Thanks to Jerry Nixon for his assistance in turning an otherwise awful app into one that shines, as well morphing it into a Model View thing.  You will need to flash this code into your Spark.io device (for those readers not familiar with the Spark, check it out, super cheap for the WiFi capabilities).

If you have a Spark Core registered on the Spark.IO site (http://www.spark.io) then download the Windows 8 app from:

http://apps.microsoft.com/windows/app/spark-io-sensor-app/8988487c-296d-4c7e-bb5a-3980cb398ffa

You will need to have the code below flashed to your Spark.IO and you will need to have your deviceID and accessID for your core that you wish to use.  This is a very simple use of the Spark.IO, but there are quite a few blog posts built into the code.  The C# code was based on the Model View ViewModel approach, modified for use in C#, and I have to thank Jerry Nixon for his assistance.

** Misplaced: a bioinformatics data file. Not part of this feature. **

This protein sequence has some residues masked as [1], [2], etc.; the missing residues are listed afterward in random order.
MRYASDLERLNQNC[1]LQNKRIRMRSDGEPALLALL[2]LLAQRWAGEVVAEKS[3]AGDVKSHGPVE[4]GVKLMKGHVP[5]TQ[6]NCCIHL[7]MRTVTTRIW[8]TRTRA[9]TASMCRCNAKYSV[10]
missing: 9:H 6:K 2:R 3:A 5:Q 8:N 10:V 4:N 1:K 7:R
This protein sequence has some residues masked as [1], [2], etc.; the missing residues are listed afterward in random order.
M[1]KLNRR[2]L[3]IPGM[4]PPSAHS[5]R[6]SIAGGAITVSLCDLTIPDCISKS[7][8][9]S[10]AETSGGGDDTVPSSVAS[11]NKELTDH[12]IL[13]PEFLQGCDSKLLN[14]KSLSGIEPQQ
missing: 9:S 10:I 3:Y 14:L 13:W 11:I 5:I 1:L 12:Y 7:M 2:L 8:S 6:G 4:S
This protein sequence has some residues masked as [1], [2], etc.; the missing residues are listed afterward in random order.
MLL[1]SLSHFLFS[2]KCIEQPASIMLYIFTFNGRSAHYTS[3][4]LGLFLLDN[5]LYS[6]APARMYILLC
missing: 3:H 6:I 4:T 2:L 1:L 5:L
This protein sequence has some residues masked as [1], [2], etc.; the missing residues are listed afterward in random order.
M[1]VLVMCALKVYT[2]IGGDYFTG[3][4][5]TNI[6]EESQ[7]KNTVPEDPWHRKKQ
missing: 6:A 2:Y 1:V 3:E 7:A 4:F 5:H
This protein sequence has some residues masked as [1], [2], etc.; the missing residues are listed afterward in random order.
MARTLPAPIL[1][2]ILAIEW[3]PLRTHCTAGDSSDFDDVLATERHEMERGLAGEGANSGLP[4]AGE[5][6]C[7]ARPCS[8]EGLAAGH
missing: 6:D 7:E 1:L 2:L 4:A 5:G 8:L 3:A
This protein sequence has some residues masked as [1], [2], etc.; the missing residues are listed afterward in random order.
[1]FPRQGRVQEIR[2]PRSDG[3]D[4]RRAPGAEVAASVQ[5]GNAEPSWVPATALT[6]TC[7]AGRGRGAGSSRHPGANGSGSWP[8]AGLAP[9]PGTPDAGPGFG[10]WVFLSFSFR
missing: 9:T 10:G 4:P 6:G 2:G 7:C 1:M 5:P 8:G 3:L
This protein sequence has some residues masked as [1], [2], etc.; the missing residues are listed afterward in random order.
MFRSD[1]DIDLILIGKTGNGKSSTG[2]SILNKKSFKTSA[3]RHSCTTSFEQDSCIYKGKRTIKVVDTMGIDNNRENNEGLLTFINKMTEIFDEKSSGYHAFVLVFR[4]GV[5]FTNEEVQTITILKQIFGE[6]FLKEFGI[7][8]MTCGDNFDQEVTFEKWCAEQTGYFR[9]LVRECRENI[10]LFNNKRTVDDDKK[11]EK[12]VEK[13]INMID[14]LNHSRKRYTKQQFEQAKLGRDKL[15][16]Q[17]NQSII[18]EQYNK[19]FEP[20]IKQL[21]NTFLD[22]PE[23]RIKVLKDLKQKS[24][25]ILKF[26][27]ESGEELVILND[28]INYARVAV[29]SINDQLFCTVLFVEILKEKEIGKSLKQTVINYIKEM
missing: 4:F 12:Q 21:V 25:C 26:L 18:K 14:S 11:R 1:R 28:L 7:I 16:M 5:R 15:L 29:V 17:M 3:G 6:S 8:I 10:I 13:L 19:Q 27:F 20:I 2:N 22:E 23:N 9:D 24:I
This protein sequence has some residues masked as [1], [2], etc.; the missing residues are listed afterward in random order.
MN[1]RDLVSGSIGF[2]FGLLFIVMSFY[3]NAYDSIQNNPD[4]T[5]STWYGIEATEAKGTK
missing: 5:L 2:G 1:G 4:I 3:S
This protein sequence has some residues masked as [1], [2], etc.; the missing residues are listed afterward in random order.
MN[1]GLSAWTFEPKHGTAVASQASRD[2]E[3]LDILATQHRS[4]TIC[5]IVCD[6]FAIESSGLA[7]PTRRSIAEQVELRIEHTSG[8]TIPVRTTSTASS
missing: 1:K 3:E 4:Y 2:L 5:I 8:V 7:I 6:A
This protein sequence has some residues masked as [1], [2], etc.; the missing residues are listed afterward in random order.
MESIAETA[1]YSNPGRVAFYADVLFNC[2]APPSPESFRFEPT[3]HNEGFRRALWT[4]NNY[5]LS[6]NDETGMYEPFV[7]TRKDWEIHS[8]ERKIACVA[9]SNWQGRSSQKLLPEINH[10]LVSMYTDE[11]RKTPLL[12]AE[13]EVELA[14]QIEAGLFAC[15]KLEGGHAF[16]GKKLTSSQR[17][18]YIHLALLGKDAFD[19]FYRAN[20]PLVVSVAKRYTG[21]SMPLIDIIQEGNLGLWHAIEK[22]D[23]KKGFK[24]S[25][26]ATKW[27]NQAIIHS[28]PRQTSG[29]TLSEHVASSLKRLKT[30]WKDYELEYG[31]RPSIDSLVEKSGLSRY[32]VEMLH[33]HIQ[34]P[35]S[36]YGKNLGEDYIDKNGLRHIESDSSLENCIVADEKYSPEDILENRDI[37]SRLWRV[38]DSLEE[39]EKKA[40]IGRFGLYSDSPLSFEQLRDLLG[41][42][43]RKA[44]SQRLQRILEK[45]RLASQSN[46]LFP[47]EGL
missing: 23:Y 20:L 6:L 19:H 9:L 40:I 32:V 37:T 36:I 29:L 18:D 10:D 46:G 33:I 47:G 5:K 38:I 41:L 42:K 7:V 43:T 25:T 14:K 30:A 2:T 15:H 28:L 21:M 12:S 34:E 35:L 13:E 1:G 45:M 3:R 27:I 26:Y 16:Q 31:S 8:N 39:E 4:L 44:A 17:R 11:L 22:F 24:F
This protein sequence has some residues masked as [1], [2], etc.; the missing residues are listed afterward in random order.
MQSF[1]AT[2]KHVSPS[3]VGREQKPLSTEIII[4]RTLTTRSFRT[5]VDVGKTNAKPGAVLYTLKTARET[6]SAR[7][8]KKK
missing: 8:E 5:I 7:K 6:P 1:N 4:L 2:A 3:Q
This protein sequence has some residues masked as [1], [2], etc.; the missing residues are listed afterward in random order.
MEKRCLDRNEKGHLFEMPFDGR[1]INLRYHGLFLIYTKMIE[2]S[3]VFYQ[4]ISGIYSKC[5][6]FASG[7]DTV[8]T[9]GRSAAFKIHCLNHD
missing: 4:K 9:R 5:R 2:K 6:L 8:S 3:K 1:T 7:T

Other items like getting an app that only works with a separate device that the enduser has to purchase, program, register and then install Windows 8 is a complex effort.  Keeping it dirt simple is also a difficult approach, it makes me seem more lazy then I really am, and that is also hard work…

But the code shown below is the code you will need to use

 

char resultstr[64];
//Code from: http://bit.ly/SparkSensorLab1
void setup()
{
    pinMode(A0, INPUT); // setup A0 as analog input
    pinMode(A1, INPUT); // setup A1 as analog input
    // expose your char buffer to the Cloud API
    Spark.variable("result", &resultstr, STRING); 
}

void loop()
{
    int data1 = analogRead(A0); // read some data
    int data2 = analogRead(A1); // some some other data
    // format your data as JSON, don't forget to escape the double quotes
    sprintf(resultstr, "{\"data1\":%d,\"data2\":%d}", data1, data2); 
    delay(1000); // wait for a second